PARIS, Dec 9, (Agencies): A 23-yearold man from the eastern French city of Strasbourg has been identified as the third gunman involved in the attack on Paris’s Bataclan music hall, police sources said Wednesday. Foued Mohamed Aggad had travelled to war-torn Syria with his brother and a group of friends at the end of 2013, according to a source close to the investigation. The two other attackers involved in the massacre of 90 concertgoers at the Bataclan — Omar Ismail Mostefai, 29, and 28-year-old former Paris bus driver Samy Amimour — had also been in Syria.
Two of the gunmen blew themselves up with suicide belts packed with explosives after the killing spree, the worst of the Nov 13 Paris attacks. The third was shot by police who stormed the venue with hundreds of people still inside. Most of the group of six men from Strasbourg who went to Syria with Aggad were arrested in the Meinau area of the city on their return in May last year and are all in custody on terrorist charges. But Aggad stayed on in Syria, the source said.
Investigators believe two brothers from the group, Mourad and Yassine Boudjellal, were killed fighting with the Islamic State in Iraq and the Levant (ISIL) before it restyled itself as the Islamic State (IS) group. When questioned on their return, the men claimed they had been horrified by what they had witnessed in Syria and had started to dribble back to France from February 2014. They claimed to have gone to Syria for humanitarian work but prosecutors believe they were part of the Islamic State group, which claimed responsibility for the carnage in Paris.
Aggad was identified at the end of last week after his DNA was matched with members of his family, the police source said. Police suspect the Strasbourg group had been recruited by Mourad Fares, 31, who was known to French intelligence for recruiting jihadist fighters through social media and the Internet. Fares — who France’s Interior Minister Bernard Cazeneuve has described as a “particularly dangerous individual” — was arrested in August 2014 in Turkey before being handed over to the French authorities. Cazeneuve said he was an important link man between various “jihadist terrorist movements”, including the IS and Al-Qaeda’s Syrian affiliate Al- Nusra. Nearly 1,500 people were watching the Californian band Eagles of Death Metal play at the Bataclan when the gunmen burst in last month, leaving 90 dead and hundreds hurt, mostly people under 40.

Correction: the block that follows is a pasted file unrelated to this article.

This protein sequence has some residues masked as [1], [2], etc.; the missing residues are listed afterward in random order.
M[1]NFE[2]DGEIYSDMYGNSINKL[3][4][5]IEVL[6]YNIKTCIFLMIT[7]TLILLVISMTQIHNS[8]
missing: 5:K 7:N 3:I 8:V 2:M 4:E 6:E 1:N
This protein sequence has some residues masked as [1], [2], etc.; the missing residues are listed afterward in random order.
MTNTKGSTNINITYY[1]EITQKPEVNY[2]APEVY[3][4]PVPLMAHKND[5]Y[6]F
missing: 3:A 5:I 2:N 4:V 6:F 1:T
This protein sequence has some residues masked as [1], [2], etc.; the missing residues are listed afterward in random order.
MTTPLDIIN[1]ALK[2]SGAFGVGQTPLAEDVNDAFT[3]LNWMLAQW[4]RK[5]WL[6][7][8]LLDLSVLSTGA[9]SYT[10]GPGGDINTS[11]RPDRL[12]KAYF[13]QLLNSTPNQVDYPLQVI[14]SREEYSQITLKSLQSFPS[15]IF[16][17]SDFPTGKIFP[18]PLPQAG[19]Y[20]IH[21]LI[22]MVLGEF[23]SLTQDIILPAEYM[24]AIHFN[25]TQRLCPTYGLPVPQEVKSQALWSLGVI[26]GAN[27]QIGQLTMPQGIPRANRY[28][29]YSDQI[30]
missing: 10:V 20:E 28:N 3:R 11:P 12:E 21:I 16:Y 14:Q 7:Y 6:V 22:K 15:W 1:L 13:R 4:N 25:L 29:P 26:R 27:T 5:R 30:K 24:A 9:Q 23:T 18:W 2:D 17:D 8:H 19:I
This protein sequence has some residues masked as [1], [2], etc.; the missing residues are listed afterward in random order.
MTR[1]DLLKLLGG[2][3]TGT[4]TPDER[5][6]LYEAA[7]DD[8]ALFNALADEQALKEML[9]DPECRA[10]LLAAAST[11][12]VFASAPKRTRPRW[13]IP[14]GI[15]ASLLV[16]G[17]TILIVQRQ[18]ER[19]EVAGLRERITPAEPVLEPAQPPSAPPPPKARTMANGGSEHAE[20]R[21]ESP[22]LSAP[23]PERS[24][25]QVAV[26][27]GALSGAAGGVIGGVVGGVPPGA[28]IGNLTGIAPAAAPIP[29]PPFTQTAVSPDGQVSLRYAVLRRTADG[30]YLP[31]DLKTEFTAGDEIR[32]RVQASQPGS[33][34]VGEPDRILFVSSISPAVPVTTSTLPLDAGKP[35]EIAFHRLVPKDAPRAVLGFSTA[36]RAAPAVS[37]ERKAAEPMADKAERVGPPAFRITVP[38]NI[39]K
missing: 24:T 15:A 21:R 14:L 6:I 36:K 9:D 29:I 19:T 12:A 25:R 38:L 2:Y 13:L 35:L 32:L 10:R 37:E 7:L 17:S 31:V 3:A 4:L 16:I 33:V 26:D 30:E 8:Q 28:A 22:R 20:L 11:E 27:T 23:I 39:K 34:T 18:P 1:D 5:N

The band made an emotional return to the venue on Tuesday, with lead singer Jesse Hughes in tears as he laid a single flower among the piles of tributes to the dead. The band’s merchandising manager, Nick Alexander, a 36-year-old Briton, was among the victims. The Bataclan’s owners have said they want to reopen the hall at the end of next year and the Eagles of Death Metal say they want to play in the first concert. German police searched several locations in Berlin and the eastern state of Saxony on Tuesday for three people accused of planning an attack with explosives in the capital, the prosecutor’s office said. No arrests were made in the raids, the office said, adding that the three suspects had been charged with founding a terrorist organisation and planning an act of violence against the state.